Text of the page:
Why does God allow suffering?

Where did suffering come from?

Suffering is a result of evil, which came into the world through the sin of mankind. Some suffering is directly related to bad decisions in an individuals life (lying, anger, divorce, crime, drugs, etc.). Other times we experience suffering simply as a by-product of living in, and being vulnerable to, a corrupt world around us. Often times people feel as if they have been victimized, but are unaware of how decisions from their past have caught up to them many years later. One way or another, we all share in the collective guilt of our broken world, because we have all sinned (Rom 3:23):

"Do not be deceived, God is not mocked; for whatever a man sows, this he will also reap. (Gal 6:7)

Regardless of how it started, why doesn't God stop it?

In order for God to remove suffering, He would have to remove evil, and in order for God to remove evil, He would have to remove the source of evil, which is humans. However, He doesn't want to destroy humans, He wants to rehabilitate them. Humans have a choice, commonly referred to as 'free will'. God has given mankind free will, because freedom is a valued part of God's design for His creation. All of the heartache in this world would be fixed...if humans would cooperate with God:

"The Lord is not slow about His promise, as some count slowness, but is patient toward you, not wishing for any to perish but for all to come to repentance. (2 Pet 3:9)

Good news: God uses suffering to our advantage

Even though suffering was not in God's original plan, He uses it to our advantage. Because humans in their fallen, sinful state naturally tend to be arrogant and self confident, suffering serves an important role in the world. God allows suffering so that mankind will understand how desperate their need is for Him. Suffering should teach us to have absolute dependence on God regardless of the situation - this is the life of faith that He requires (Heb 11:6). Few, if any, would ever be saved if it were not for our longing to escape the pain of this world. Listen to how Romans 8 describes this:

"...all creation is waiting eagerly for that future day when God will reveal who his children really are...creation looks forward to the day when it will join God's children in glorious freedom from death and decay. For we know that all creation has been groaning as in the pains of childbirth right up to the present time, and we believers also groan, even though we have the Holy Spirit within us as a foretaste of future glory, for we long for our bodies to be released from sin and suffering. We, too, wait with eager hope for the day when God will give us our full rights as his adopted children, including the new bodies he has promised us. By this hope we were saved." Romans (8:19-24)

God provides the history of the Jewish people as an example, and we see a cycle that is repeated over and over. As long as they were close to God they would prosper. But eventually, they would get comfortable, forget about Him, and fall into sin, which would result in ever increasing distress. Then eventually, they would become distressed enough to go running back to Him! At times, God even tells them in advance that this is going to happen:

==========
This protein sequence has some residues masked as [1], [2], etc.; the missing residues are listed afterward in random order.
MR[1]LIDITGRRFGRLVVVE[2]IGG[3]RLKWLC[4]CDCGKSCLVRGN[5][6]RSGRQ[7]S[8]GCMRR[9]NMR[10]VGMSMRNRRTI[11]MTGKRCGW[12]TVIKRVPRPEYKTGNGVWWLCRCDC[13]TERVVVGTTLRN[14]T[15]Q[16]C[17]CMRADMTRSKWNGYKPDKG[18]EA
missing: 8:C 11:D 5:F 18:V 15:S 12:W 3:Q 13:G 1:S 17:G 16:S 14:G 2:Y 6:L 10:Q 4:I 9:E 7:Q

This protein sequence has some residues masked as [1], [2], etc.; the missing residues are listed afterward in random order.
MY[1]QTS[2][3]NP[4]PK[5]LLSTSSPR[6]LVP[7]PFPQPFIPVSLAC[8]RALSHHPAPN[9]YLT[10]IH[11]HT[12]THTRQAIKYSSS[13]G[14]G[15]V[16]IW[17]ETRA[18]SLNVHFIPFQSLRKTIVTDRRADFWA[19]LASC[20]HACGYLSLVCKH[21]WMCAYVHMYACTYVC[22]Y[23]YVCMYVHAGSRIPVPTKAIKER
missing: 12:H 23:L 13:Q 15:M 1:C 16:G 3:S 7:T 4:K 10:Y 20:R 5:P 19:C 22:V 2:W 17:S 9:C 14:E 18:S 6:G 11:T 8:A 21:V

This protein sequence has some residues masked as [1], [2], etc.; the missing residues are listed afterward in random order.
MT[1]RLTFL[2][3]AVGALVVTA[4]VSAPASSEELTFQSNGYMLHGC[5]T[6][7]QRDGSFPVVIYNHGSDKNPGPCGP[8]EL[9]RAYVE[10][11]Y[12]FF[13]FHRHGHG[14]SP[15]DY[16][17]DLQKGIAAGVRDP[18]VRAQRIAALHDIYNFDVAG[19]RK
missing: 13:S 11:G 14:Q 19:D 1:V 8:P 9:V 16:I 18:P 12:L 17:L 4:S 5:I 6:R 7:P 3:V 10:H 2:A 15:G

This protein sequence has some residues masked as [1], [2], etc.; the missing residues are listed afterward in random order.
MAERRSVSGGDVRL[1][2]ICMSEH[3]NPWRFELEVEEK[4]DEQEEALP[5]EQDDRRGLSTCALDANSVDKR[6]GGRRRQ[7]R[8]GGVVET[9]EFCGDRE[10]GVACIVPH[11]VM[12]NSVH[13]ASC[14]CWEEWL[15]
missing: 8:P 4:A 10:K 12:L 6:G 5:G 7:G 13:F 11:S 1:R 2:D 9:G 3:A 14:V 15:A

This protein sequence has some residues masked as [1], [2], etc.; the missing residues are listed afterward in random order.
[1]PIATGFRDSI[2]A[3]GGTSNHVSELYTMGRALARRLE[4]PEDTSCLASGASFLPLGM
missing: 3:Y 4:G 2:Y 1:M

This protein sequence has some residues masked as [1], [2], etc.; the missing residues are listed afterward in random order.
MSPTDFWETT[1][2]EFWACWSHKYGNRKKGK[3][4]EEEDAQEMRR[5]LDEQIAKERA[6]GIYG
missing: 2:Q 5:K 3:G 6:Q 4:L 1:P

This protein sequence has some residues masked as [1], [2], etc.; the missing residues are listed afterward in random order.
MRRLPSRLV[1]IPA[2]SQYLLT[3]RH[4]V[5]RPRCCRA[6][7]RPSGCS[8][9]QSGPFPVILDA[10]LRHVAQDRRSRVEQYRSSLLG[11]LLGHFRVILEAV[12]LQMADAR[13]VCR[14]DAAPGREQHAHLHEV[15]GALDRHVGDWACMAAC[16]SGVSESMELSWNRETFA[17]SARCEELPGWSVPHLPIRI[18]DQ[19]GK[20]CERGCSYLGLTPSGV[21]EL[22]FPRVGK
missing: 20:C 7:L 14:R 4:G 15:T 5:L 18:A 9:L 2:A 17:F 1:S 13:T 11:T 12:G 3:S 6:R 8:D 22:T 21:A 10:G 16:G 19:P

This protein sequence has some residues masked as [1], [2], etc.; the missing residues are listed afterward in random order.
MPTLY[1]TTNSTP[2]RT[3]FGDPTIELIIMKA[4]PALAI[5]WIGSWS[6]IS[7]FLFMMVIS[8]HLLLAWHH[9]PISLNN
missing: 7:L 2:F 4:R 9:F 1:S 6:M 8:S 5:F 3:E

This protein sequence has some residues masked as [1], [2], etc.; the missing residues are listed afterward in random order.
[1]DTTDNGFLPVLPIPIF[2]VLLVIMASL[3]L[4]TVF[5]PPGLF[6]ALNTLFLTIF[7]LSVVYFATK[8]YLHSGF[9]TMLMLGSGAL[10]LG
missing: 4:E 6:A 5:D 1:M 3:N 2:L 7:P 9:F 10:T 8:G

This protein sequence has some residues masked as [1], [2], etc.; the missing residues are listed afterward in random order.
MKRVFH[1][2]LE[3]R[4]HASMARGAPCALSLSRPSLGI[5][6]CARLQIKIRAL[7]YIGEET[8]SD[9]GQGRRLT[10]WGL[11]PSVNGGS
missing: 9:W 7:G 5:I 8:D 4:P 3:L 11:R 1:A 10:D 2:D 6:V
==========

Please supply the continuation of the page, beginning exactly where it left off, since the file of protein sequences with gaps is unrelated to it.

"When you are in distress and all these things have come upon you, in the latter days you will return to the LORD your God and listen to His voice." (Deut. 4:30)

This a main theme in Psalm 107:

"Then they cried out to the Lord in their trouble and He delivered them out of their distress." (Ps. 107:6)

David, the King of Israel acknowledges this in his own life, through Psalm 18:

"In my distress, I cried to the Lord; I cried to my God for help." (Ps. 18:6)

It's always difficult for God to see His people suffer:

"In all their distress he too was distressed..." (Is 63:9)

One of the most touching scenes in the Bible is when a synagogue leader named Jairus comes to Jesus out of desperation, and bows down before Him in worship. Most of the religious leadership of the day despised Jesus and wouldn't have even been seen talking to Him, much less bowing down. For example, we see another leader named Nicodemus who wanted to talk with Jesus, but approached Him at night when he wouldn't be seen (Jn 3:3). But, Jairus is desperate enough that his reputation no longer matters:

"Then one of the synagogue leaders, named Jairus, came and when he saw Jesus, he fell at his feet. He pleaded earnestly with Him,'My little daughter is dying. Please come and put your hands on her so that she will be healed and live'." (Ps. 18:6)

Punishment vs Discipline

God punishes His enemies, He disciplines His children:

"It is for discipline that you endure, God deals with you as with sons; for what son is there whom his father has not disciplined? But if you are without discipline...then you are illegitimate children and not sons! All discipline, for the moment, seems not to be joyful, but sorrowful, yet to those who have been trained by it, afterwards it yields the peaceful fruit of righteousness." (Heb. 12:7-11)

"...do not despise the Lord's discipline, and do not resent His rebuke, for whom the Lord loves He disciplines, Even as a father corrects the son in whom he delights." (Prov 3:11-12)

"'Those whom I love, I reprove and discipline; therefore be zealous and repent." (Rev 3:19)

"Blessed is the one whom God corrects; so do not despise the discipline of the Almighty." (Job 5:17)

We see in God's word that random suffering from the world is destructive, but suffering that is God ordained, produces good fruit:

"I now rejoice, not that you were made sorrowful, but that you were made sorrowful to the point of repentance; for you were made sorrowful according to the will of God...For the sorrow that is according to the will of God produces a repentance without regret, leading to salvation, but the sorrow of the world produces death." (2 Cor. 7:9-10)

We conveniently forget that Jesus is at work in us (Phil 2:13) to create holiness (Heb 12:14), and the process of sifting and pruning is not optional: